However, at the law firm of Crosby & Crosby we are far more than speeding ticket lawyers in Illinois. We have experience dealing with the most serious traffic violations, and no matter your driving record, no matter the traffic offense for which you have been charged, we want to provide you with the very best legal advice and representation.

Over the years we have helped countless individuals like you, and we urge you to contact the law firm of Crosby & Crosby and give us the opportunity to put our years of legal experience to work for you.

At Crosby & Crosby, You’re Never Alone

We want you to know that first and foremost, we’re here to help you succeed and protect what you value most.

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Helpful questions about family law

How to choose the right divorce lawyer?

Choosing the right divorce lawyer, in our mind, comes down to three factors. First, is this lawyer going to be an aggressive advocate for me? Second, is this lawyer a person I can get along with personally? Third, do I trust this lawyer to communicate with me effectively? If you walk away from an initial consultation with a lawyer answering yes to those three questions, you have likely found the lawyer who is right for you.

Legal work can be extremely time consuming. Your expectations should not necessarily be that your lawyer is someone you can vent to about your personal life, as that would likely result in an unreasonably high bill. But you should expect your lawyer to keep you informed as to the status of your case. You should also expect your lawyer to listen to your wishes and concerns and use those thoughts as a basis for your case. You don’t need to talk to your lawyer everyday, but you should hear from them every other week or so.

Expect the unexpected when it comes to the Court dates. The Court system is based on a first-come-first-serve calendar, when the case is not filed as an emergency. All initial Court dates are determined by the Clerk of the Court, not of the lawyer or client. If you have a lawyer, expect the Judges to want your lawyer to do the talking, unless the Judge asks the client a question directly. You should also expect the Judge to keep the Courtroom as orderly as possible. Judges very much look down on people who speak out of turn. As for dress, the Court does not require a strict dress code, but it is always a good idea to dress professionally to show the Judge that you take the system and their Courtroom seriously.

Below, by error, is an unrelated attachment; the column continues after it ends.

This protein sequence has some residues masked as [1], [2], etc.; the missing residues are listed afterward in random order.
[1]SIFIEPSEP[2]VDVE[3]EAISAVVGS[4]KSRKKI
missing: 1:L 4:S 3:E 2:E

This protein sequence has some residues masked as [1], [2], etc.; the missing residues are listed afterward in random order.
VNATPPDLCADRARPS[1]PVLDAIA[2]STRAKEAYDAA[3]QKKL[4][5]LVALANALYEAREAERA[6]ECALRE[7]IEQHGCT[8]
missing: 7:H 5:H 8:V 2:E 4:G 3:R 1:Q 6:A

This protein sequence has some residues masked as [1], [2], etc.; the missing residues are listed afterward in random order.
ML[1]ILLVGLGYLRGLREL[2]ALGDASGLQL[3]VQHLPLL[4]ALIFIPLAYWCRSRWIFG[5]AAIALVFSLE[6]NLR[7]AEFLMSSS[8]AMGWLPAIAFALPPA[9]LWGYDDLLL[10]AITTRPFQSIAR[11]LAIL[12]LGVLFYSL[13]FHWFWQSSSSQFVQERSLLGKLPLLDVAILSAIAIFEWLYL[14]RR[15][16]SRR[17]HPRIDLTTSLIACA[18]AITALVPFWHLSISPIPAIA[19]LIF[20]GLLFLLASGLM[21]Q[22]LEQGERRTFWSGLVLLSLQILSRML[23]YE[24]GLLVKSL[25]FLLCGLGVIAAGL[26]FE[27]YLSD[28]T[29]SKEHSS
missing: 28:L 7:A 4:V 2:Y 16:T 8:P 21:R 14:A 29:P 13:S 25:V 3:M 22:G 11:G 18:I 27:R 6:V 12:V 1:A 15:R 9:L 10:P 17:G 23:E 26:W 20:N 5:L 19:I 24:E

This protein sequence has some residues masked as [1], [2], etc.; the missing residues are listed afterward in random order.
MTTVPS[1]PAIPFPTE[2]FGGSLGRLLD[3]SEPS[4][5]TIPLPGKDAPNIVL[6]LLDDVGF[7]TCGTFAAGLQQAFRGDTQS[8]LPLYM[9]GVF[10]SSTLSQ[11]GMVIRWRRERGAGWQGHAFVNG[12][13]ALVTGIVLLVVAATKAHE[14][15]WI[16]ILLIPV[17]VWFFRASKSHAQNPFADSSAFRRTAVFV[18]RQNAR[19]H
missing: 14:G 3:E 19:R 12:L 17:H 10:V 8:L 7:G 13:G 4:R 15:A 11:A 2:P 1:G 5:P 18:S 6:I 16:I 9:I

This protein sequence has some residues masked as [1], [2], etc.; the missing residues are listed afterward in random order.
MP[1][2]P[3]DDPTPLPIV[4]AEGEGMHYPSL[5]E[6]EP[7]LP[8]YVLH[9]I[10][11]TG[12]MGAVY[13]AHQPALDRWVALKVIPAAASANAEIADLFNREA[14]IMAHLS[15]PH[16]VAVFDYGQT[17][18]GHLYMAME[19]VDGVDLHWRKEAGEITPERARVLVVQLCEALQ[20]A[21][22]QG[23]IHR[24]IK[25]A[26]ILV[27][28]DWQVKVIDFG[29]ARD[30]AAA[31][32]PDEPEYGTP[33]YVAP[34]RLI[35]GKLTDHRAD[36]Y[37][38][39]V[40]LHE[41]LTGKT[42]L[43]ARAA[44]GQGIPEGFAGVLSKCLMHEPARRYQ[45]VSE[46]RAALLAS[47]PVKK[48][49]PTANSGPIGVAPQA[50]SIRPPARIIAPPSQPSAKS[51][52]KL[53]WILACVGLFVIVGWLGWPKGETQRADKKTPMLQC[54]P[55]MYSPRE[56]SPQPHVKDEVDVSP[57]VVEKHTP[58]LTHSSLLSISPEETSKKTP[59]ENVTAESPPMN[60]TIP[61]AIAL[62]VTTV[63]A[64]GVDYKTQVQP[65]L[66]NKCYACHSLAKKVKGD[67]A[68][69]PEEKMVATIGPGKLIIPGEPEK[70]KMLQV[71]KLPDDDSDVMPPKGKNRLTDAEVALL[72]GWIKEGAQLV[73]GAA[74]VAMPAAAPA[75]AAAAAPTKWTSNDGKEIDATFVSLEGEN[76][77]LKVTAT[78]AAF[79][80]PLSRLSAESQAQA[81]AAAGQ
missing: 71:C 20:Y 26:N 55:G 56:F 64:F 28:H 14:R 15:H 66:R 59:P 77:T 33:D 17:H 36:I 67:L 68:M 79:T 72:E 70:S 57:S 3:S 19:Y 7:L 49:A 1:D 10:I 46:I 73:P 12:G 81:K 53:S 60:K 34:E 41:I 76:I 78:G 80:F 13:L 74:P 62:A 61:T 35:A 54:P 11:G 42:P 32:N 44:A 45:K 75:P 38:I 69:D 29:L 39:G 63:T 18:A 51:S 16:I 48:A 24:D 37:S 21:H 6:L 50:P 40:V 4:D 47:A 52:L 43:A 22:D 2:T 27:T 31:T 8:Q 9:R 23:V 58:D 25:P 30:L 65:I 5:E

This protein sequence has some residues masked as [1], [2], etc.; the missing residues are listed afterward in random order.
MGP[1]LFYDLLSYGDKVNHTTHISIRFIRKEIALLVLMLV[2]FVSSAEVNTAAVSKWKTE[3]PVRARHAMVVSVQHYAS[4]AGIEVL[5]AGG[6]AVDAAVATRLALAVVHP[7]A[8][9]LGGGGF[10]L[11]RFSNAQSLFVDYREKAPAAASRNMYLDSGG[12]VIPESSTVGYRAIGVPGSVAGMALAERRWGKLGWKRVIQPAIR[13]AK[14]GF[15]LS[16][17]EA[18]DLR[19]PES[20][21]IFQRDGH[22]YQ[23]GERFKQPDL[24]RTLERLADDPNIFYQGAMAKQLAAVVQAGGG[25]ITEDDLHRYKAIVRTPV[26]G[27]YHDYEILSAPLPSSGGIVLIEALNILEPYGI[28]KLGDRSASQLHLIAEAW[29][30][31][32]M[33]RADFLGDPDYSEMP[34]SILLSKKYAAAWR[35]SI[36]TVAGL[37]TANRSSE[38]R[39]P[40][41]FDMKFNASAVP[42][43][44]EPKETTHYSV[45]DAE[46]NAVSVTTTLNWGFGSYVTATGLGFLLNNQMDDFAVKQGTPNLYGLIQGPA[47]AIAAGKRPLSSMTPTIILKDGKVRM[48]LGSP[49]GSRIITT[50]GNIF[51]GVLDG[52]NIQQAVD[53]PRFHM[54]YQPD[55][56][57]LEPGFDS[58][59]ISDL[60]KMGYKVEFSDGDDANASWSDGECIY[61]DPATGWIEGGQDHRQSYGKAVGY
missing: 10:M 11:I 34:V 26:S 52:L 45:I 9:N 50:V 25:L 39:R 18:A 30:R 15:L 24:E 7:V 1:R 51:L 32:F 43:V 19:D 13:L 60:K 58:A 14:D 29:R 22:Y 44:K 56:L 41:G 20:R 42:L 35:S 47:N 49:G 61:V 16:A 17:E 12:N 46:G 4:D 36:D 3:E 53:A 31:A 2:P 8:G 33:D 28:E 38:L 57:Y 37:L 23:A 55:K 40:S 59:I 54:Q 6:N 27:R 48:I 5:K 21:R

There is a process in the law referred to as “discovery” that allows a party to a legal proceeding to discover information about the opposing party. In the context of a divorce, “discovery” is primarily used in the form of written questions and written requests for the opposing party to provide documents to the party that is doing the requesting. These are called “interrogatories” and “requests to produce.” During the process, the party answering the questions or requests must provide a written testimony, under oath, that the documents and answers are true and accurate. It is through this process of “discovery” that we are able to learn what assets a party possesses.